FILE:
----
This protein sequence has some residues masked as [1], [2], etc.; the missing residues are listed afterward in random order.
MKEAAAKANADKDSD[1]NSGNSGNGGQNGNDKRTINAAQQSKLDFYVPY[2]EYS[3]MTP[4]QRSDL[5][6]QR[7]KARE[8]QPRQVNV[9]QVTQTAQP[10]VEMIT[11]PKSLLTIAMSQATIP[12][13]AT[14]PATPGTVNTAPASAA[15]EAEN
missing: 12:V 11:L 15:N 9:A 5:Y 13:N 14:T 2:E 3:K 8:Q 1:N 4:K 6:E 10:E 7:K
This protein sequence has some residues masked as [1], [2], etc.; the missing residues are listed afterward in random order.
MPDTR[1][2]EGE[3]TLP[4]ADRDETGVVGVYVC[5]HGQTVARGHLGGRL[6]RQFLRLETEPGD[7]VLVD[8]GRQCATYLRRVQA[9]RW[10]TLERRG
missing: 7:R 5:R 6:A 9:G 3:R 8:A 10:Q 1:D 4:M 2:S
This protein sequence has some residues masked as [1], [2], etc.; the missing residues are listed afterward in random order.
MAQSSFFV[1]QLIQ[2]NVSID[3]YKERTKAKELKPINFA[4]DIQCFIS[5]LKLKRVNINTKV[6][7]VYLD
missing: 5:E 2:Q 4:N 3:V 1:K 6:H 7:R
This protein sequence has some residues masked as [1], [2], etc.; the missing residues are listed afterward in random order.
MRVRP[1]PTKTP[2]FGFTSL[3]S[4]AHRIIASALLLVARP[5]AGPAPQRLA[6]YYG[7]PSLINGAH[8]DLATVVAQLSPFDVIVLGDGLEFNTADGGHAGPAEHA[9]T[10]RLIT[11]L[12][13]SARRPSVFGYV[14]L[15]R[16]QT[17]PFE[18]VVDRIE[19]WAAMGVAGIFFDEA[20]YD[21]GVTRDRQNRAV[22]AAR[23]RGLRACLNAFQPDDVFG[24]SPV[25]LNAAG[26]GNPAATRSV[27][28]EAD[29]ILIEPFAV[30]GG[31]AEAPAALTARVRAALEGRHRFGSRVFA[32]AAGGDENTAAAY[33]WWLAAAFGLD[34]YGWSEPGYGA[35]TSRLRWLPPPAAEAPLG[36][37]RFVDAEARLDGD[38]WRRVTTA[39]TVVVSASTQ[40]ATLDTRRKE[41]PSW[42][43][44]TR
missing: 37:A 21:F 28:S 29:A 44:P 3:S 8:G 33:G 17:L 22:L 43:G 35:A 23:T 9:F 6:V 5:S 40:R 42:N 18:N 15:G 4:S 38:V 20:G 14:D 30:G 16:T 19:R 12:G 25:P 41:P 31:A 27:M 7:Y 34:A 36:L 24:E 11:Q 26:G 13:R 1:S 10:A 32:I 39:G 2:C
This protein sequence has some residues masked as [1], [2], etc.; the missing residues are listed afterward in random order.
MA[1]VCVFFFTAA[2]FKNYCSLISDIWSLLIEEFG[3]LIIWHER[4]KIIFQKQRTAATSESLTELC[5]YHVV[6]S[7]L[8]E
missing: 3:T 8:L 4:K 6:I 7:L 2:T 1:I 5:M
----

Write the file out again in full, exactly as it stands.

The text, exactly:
This protein sequence has some residues masked as [1], [2], etc.; the missing residues are listed afterward in random order.
MKEAAAKANADKDSD[1]NSGNSGNGGQNGNDKRTINAAQQSKLDFYVPY[2]EYS[3]MTP[4]QRSDL[5][6]QR[7]KARE[8]QPRQVNV[9]QVTQTAQP[10]VEMIT[11]PKSLLTIAMSQATIP[12][13]AT[14]PATPGTVNTAPASAA[15]EAEN
missing: 12:V 11:L 15:N 9:A 5:Y 13:N 14:T 2:E 3:K 8:Q 1:N 4:K 6:E 10:E 7:K
This protein sequence has some residues masked as [1], [2], etc.; the missing residues are listed afterward in random order.
MPDTR[1][2]EGE[3]TLP[4]ADRDETGVVGVYVC[5]HGQTVARGHLGGRL[6]RQFLRLETEPGD[7]VLVD[8]GRQCATYLRRVQA[9]RW[10]TLERRG
missing: 7:R 5:R 6:A 9:G 3:R 8:A 10:Q 1:D 4:M 2:S
This protein sequence has some residues masked as [1], [2], etc.; the missing residues are listed afterward in random order.
MAQSSFFV[1]QLIQ[2]NVSID[3]YKERTKAKELKPINFA[4]DIQCFIS[5]LKLKRVNINTKV[6][7]VYLD
missing: 5:E 2:Q 4:N 3:V 1:K 6:H 7:R
This protein sequence has some residues masked as [1], [2], etc.; the missing residues are listed afterward in random order.
MRVRP[1]PTKTP[2]FGFTSL[3]S[4]AHRIIASALLLVARP[5]AGPAPQRLA[6]YYG[7]PSLINGAH[8]DLATVVAQLSPFDVIVLGDGLEFNTADGGHAGPAEHA[9]T[10]RLIT[11]L[12][13]SARRPSVFGYV[14]L[15]R[16]QT[17]PFE[18]VVDRIE[19]WAAMGVAGIFFDEA[20]YD[21]GVTRDRQNRAV[22]AAR[23]RGLRACLNAFQPDDVFG[24]SPV[25]LNAAG[26]GNPAATRSV[27][28]EAD[29]ILIEPFAV[30]GG[31]AEAPAALTARVRAALEGRHRFGSRVFA[32]AAGGDENTAAAY[33]WWLAAAFGLD[34]YGWSEPGYGA[35]TSRLRWLPPPAAEAPLG[36][37]RFVDAEARLDGD[38]WRRVTTA[39]TVVVSASTQ[40]ATLDTRRKE[41]PSW[42][43][44]TR
missing: 37:A 21:F 28:S 29:A 44:P 3:S 8:G 33:G 17:L 22:L 43:G 35:A 23:T 9:F 6:V 5:S 40:R 42:N 18:N 15:G 4:S 38:V 20:G 14:D 30:G 16:T 19:R 12:G 25:P 41:P 31:A 27:M 7:Y 34:A 36:L 24:E 11:Q 26:G 13:R 1:S 10:A 32:I 39:G 2:C
This protein sequence has some residues masked as [1], [2], etc.; the missing residues are listed afterward in random order.
MA[1]VCVFFFTAA[2]FKNYCSLISDIWSLLIEEFG[3]LIIWHER[4]KIIFQKQRTAATSESLTELC[5]YHVV[6]S[7]L[8]E
missing: 3:T 8:L 4:K 6:I 7:L 2:T 1:I 5:M